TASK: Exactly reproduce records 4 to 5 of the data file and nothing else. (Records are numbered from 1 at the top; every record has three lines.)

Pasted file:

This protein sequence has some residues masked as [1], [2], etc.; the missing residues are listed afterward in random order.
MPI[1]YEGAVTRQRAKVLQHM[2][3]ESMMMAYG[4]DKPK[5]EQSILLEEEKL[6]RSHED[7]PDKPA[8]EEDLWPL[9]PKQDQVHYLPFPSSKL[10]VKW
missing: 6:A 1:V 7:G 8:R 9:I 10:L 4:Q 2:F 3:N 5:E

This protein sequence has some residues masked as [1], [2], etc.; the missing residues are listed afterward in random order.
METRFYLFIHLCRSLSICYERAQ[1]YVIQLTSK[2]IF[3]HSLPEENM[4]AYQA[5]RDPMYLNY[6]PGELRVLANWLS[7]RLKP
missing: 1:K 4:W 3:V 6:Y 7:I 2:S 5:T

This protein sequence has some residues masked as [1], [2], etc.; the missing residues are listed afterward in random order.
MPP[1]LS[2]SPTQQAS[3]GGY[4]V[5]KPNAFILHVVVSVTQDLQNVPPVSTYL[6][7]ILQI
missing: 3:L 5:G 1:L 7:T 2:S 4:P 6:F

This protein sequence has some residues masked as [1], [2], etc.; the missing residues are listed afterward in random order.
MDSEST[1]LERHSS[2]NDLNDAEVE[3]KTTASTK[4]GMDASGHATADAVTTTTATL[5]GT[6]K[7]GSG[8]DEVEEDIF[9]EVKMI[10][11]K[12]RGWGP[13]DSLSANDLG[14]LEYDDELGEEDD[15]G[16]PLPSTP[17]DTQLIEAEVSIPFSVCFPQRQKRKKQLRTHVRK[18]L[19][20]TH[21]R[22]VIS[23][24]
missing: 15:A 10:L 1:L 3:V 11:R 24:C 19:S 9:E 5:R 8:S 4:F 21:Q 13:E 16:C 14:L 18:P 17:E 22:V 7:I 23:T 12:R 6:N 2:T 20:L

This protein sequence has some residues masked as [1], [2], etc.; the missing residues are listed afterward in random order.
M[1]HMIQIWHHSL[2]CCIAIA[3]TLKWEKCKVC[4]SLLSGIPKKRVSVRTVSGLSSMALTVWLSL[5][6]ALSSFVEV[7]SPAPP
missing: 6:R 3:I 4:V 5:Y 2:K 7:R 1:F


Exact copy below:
This protein sequence has some residues masked as [1], [2], etc.; the missing residues are listed afterward in random order.
MDSEST[1]LERHSS[2]NDLNDAEVE[3]KTTASTK[4]GMDASGHATADAVTTTTATL[5]GT[6]K[7]GSG[8]DEVEEDIF[9]EVKMI[10][11]K[12]RGWGP[13]DSLSANDLG[14]LEYDDELGEEDD[15]G[16]PLPSTP[17]DTQLIEAEVSIPFSVCFPQRQKRKKQLRTHVRK[18]L[19][20]TH[21]R[22]VIS[23][24]
missing: 15:A 10:L 1:L 3:V 11:R 24:C 19:S 9:E 5:R 8:S 4:F 21:Q 13:E 16:C 14:L 18:P 17:E 22:V 7:I 23:T 12:R 6:N 2:T 20:L

This protein sequence has some residues masked as [1], [2], etc.; the missing residues are listed afterward in random order.
M[1]HMIQIWHHSL[2]CCIAIA[3]TLKWEKCKVC[4]SLLSGIPKKRVSVRTVSGLSSMALTVWLSL[5][6]ALSSFVEV[7]SPAPP
missing: 6:R 3:I 4:V 5:Y 2:K 7:R 1:F